Hyderabad: A picture showing an ancient well with amazing Indian architecture, is going viral with Tamil claim that it is 'A grand palace that Rajaraja Chola built for his wife. How many of you know? This is the proof for Tamilian's talent.
A grand palace built for his wife many years ago rajaraja cholan built for his wife.. to a town called Chitpur in Gujarat. Located in Pathan village nearby.. 9 km within it. Long Subway.!!! It remains only surprising to think..!!! in which engineering college they studied!!! Let us make tamilian's excellence in the world.'
The claim that the monument seen in viral messages was built by Rajaraja Chola is FALSE.
When searched using Google Reverse image, NewsMeter could confirm that this structure was called Rani ki Vav and is located on the banks of the Saraswati river, in the town of Pathan, Gujarat. Rani ki Vav, a step-well in the little Gujarat town of Patan, features on the new Rs 100 note. It was also declared a UNESCO World Heritage site in 2014.
According to UNESCO.org, Rani ki Vav was built at the height of craftsmens' ability in step-well construction and the Maru-Gurjara architectural style, reflecting mastery of this complex technique and great beauty of detail and proportions.
Designed as an inverted temple highlighting the sanctity of water, it is divided into seven levels of stairs with sculptural panels of high artistic quality; more than 500 principle sculptures and over a thousand minor ones combining religious, mythological and secular imagery, often referencing literary works.
It was built by Queen Udayamati more than 950 years ago in memory of her husband King Bhimdev I (1022-63) of the Solanki dynasty. That is how the step-well got its name 'Rani ki Vav'. It means Queen's step-well in Gujarati. It was built between 1063-1068 AD in the Maru-Gurjara architectural style while the Cholas are popular for the Dravidian architechtural style.
An article published in Britannica.com, popular king among Medieval Chola kings, Raja Raja I (reigned 985–1014), an able administrator, protected Vengi (the Godavari districts) and occupied the Gangavadi territory (in present-day Karnataka state), annihilating the western Gangas. By 996, he had conquered Kerala (the Chera country) and acquired northern Sri Lanka. He built the great Brihadishvara temple at Tanjore (now Thanjavur). By 1014, Rajaraja had acquired the Lakshadweep and Maldive islands.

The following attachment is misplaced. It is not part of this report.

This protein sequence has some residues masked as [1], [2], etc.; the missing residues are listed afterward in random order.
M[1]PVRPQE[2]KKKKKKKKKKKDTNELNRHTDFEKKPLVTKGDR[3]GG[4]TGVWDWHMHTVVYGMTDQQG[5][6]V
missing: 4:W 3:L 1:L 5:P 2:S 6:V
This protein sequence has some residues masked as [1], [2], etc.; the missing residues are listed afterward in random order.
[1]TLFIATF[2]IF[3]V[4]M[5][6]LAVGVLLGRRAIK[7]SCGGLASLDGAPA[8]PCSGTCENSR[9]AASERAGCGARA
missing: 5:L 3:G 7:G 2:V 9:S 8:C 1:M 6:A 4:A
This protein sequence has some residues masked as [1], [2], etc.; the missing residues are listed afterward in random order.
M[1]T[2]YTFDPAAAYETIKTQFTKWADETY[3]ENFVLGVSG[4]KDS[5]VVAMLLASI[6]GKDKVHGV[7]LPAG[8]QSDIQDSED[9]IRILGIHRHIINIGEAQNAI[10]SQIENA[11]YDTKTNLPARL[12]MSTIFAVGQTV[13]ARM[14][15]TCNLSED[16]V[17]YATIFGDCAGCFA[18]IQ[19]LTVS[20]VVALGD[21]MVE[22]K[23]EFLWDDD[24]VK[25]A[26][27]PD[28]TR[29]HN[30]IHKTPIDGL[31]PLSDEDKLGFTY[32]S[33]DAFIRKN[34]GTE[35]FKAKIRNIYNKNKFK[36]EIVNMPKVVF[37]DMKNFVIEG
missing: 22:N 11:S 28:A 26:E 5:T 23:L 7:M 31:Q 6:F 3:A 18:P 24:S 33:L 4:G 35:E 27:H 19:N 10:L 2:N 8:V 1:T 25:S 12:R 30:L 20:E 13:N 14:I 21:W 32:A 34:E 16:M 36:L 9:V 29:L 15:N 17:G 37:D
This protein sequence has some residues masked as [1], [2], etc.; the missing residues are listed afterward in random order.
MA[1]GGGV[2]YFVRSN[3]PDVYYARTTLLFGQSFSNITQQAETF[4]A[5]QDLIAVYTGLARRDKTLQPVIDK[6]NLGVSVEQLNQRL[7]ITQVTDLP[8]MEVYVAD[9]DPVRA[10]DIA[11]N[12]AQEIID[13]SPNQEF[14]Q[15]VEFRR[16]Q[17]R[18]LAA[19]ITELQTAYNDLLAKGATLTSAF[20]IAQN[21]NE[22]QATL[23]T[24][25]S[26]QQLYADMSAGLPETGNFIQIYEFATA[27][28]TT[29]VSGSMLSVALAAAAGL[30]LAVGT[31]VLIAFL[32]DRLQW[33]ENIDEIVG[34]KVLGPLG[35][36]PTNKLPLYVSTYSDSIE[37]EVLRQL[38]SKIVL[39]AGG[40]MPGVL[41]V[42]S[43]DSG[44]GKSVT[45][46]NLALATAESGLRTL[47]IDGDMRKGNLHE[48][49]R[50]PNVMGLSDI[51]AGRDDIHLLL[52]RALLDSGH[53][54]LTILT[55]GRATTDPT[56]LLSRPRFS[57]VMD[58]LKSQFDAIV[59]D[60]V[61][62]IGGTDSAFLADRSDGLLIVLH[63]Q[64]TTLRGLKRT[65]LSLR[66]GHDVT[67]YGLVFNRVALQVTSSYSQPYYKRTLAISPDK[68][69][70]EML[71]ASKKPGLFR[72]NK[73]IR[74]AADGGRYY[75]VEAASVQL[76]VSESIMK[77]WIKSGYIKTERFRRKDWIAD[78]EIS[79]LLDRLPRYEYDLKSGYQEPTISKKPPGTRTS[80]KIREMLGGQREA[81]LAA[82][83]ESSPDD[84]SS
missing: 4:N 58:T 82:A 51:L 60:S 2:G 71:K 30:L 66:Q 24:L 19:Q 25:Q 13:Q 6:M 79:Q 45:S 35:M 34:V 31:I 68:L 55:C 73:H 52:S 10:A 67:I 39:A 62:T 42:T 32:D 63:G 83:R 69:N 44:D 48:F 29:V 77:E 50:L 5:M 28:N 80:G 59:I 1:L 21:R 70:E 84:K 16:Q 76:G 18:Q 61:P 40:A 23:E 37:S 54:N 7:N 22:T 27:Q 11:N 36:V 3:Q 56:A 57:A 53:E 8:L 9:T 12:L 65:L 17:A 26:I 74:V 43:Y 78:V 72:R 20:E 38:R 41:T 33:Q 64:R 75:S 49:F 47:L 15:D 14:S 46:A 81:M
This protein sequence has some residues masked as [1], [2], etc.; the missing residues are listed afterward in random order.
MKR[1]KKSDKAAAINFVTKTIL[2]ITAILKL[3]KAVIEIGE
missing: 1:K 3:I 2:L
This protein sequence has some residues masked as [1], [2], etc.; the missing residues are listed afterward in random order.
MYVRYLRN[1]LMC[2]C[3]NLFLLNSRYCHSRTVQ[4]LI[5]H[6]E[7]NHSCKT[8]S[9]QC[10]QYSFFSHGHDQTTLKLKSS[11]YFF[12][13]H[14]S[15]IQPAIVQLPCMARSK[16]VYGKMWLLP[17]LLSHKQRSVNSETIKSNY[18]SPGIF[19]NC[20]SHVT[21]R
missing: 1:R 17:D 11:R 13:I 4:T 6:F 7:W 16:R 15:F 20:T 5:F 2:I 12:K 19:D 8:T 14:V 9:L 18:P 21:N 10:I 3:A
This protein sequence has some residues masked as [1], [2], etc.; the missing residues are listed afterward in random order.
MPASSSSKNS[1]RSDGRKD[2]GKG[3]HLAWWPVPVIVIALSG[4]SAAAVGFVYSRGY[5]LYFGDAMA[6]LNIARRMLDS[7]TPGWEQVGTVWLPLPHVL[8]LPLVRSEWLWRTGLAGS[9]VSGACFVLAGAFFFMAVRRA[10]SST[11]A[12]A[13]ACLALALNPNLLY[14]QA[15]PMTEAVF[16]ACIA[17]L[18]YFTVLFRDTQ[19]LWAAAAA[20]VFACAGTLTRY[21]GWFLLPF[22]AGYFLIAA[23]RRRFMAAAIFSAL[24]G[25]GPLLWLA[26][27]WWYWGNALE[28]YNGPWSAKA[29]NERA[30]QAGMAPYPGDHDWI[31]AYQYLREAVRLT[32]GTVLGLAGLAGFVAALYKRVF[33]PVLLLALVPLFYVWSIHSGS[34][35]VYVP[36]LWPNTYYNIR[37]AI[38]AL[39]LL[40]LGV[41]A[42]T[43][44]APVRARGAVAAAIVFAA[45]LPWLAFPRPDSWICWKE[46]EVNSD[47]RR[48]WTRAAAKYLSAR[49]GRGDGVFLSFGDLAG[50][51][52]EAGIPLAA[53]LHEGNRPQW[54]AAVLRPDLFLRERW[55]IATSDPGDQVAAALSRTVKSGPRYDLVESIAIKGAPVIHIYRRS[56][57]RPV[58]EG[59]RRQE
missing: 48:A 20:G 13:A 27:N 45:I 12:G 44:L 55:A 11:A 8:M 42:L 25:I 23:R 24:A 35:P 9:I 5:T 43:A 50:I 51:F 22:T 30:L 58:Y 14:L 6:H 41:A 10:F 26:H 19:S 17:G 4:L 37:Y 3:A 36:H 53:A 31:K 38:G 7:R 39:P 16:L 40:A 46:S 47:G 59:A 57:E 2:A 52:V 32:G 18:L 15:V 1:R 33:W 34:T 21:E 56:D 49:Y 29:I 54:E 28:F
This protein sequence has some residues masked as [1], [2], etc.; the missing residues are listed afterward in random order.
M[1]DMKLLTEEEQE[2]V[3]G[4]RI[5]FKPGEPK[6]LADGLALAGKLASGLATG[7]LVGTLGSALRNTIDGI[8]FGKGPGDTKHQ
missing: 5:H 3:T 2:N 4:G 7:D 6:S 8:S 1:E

The Cholas continued the temple-building traditions of the Pallava dynasty and contributed significantly to the Dravidian temple design. They built numerous temples throughout their kingdom such as the Brihadeshvara temple. Aditya-I built a number of Siva temples along the banks of the river Kaveri. Those temples ranged from small to medium scale until the end of the 10th century.
Airavateswarar Temple, Darasuram c. 1200. Temple building received great impetus from the conquests and the genius of Rajaraja Chola and his son Rajendra Chola I (r. 1014 C.E.). The maturity and grandeur to which the Chola architecture had evolved found expression in the two temples of Tanjavur and Gangaikondacholapuram.
The magnificent Siva temple of Thanjavur, completed around 1009, stands as a fitting memorial to the material achievements of the time of Rajaraja. The largest and tallest of all Indian temples of its time, the temple sits at the apex of South Indian architecture.
Here are the maps showing the location of Pathan, Gujarat and area of Chola Dynasty Empire.
Therefore, the claims that the monument seen in the images shared was NOT built by Raja Raja Chola but by Rani Udayamati more than 950 years ago in memory of her husband King Bhimdev I (1022-63) of the Solanki dynasty. Raja Raja Chola built many amazing temples in Dravidian architechtural style like Brihadeeshwara temple, Airavateswara temple in Tamil Nadu.
Hence, the claim is FALSE.